8 novels that’ll truly horrify you
By Alan Kelly
The compilation of a literary nasty list is no easy feat – how does one put together a collection of controversial novels in our desensitized world? The film and publishing industries are saturated in blood and gore, bookshelves are weighed down by misanthropy and severed heads and Simon Cowell routinely disembowels contestants during X Factor on a Saturday evening. Okay, so that last one is a slight exaggeration, but you know what I mean, right? Below is a list of novels that have haunted me, horrified me and truly stayed with me…
Maligned almost as much as it was celebrated upon publication, Brett Easton Ellis’ ultraviolent misogynistic satire American Psycho introduced readers to Patrick Bateman: a Nietzchean bogeyman and Wall Street banker with a fondness for Phil Collins and chainsaw reprisals. Full of shocking imagery (rat and funnel) and laced with spiky black humour, the controversial 1991 novel is now a pop cultural phenomenon and STILL one of the most disturbing novels ever written.
Cannibal Holocaust meets Friday the 13th in Jack Ketchum’s Off Season. An attractive group of New York City yuppies find themselves on the menu when a group of armed-to-the-teeth cannibals descend on the cabin they’re weekending at. This no-holds-barred high-octane nightmare is unapologetically nasty: head-hoarding, dismemberment, immolation and castration-via-teeth… Don’t say I didn’t warn you.
The harrowing second novel from YA author Louise O’Neill examines the hot-button topic of victim-blaming/slut-shaming and consent while addressing prevailing attitudes towards rape victims and how society, the press and social media react to allegations of sexual abuse. The non-genre entry Asking for It (purists can check out her dystopian dollhouse horror Only Ever Yours) follows Emma, an initially bitchy and self-centred 18-year-old who is subjected to a brutal gang-rape and despite evidence on social media sites of the assault taking place, the girl becomes a pariah in her close-knit community, with even members of her own family turning on her. O’ Neill started a national conversation (here in Ireland) about consent and victim-blaming with Asking for It and it’ll be interesting to see what she does next.
John Ajvide Lindqvist’s (Let the Right One In) fourth novel, Little Star, sees the Swedish horror writer step outside the realms of the supernatural for a story which is equal parts Grand Guignol Gothic melodrama, unabashedly brutal Bad Seed variant, revenge-fuelled folk tale and scalpel-sharp dissection of our exploitative entertainment industry. In Little Star, we are introduced to two little girls: The changeling-like waif Theres and the cruel, plain, spiteful Teresa, polar opposites yet sadistic soul sisters, who form a kill-crazy cabal of psychotic outsiders – all female, all teenagers, all with a penchant for power tools, Pop Idol, fake-death initiations and mass-murder…
Adam Nevill’s fifth novel Nobody Gets Out Alive is a meta-fuelled commentary on female archetypes in the horror genre and a rollercoaster ride into the very depths of human depravity. Nobody could accuse Nevill of being nice to his main characters and protagonist Stephanie, a lonely young woman rents the bedsit from Hell and finds herself violently confronting wailing spectres, serial killers and a sacrifice-demanding primordial evil that lurks in the building’s basement. In this serial killer-themed novel aberrant spirituality and base humanity collide to gloriously grotesque effect.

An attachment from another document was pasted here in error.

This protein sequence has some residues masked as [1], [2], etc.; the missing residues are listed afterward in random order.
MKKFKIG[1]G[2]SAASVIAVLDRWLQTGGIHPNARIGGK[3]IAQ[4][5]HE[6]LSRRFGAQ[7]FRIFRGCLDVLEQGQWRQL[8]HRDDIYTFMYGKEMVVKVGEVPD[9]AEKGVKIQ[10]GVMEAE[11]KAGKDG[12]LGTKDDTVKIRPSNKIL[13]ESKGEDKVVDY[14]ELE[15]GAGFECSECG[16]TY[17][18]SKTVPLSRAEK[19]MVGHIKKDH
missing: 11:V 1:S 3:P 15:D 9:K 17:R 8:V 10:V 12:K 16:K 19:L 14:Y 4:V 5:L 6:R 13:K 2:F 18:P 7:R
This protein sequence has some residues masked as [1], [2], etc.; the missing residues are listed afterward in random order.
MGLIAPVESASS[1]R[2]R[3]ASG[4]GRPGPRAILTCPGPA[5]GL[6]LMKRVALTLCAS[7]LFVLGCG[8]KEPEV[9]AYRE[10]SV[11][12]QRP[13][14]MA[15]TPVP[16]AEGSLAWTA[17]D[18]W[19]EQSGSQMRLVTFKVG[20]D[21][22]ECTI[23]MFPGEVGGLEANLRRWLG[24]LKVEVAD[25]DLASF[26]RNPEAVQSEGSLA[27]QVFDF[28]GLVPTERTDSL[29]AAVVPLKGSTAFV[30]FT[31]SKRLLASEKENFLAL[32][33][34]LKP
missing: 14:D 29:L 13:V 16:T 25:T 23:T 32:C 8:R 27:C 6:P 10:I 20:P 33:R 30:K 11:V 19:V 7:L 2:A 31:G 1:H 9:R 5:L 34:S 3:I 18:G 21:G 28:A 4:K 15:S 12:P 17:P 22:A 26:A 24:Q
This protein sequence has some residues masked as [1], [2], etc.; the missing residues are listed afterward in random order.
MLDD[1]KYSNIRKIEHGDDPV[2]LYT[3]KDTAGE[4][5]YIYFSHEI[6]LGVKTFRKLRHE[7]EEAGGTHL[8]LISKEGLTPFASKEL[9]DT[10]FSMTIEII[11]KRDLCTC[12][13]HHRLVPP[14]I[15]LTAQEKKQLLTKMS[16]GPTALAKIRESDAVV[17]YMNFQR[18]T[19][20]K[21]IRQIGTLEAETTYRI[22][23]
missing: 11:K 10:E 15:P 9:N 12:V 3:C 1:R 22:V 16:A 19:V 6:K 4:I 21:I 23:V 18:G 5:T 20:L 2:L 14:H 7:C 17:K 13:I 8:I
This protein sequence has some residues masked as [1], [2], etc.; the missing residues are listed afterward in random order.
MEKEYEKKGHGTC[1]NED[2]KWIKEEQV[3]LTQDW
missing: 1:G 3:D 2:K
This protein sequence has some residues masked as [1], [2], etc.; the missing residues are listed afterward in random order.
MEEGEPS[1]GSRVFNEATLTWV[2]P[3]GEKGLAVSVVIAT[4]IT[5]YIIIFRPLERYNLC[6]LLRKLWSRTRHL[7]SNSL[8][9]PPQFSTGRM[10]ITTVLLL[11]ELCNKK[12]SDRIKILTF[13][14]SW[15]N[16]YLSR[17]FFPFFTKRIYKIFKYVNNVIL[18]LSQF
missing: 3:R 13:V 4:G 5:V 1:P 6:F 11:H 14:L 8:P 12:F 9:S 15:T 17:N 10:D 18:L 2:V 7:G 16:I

6. Meat by Joseph D’Lacey
Meat is murder in Joseph D’Lacey’s debut Meat. The British Fantasy Award winning tale has a certain Orwellian spin and there are parallels between Meat and Michel Faber’s Under the Skin – eco-horror, human-abattoirs and patriarchy. The tale takes place in the terrifying apocalyptic hellscape Aberyne where human beings are born and bred to be slaughtered to feed the town’s elite and Richard Shanti, a guilt-plagued man beginning to have reservations about Aberyne’s brutal customs.
Ryu Muramkami’s controversial novel Audition was adapted in 1999 by Takashi Miike, a film that sent shockwaves through the horror film industry and inspired a slew of gruesome imitations: Eli Roth (Hostel) and James Wan (Saw) respectively. It also preceded the French New Wave Extreme line that included films like Inside, Frontiers and Martyrs – but nothing comes close to the craziness on display in Audition. At the behest of a friend, sleazy widower Aoyama holds fake auditions hoping to find a nice subservient new wife. Once he meets the virginally pure and seemingly innocent Asami, Aoyama believes all his prayers have been answered. What he doesn’t know is that Asami is a purely psychopathic killer who likes nothing more than a bit of torture and dismemberment.
From the purely psychopathic to sociopathic-victims- of–circumstances. Natsuo Kirino’s feminist horror (with gritty noir trappings) Out follows a group of desperate women working the graveyard shift at a box-lunch factory who start up a body-disposal (as you do) service. When a vulnerable young colleague strangles her greedy husband, she promises a life insurance pay-out to her friends if they help get rid of the body. But when the greediest member of the group panics and the remains are discovered by crows at a park, things quickly spiral out of control. The grisly premise could have been pulled from a miscellaneous list of grotesque crime statistics.
Alan runs Hell’s Shelves at Rue Morgue.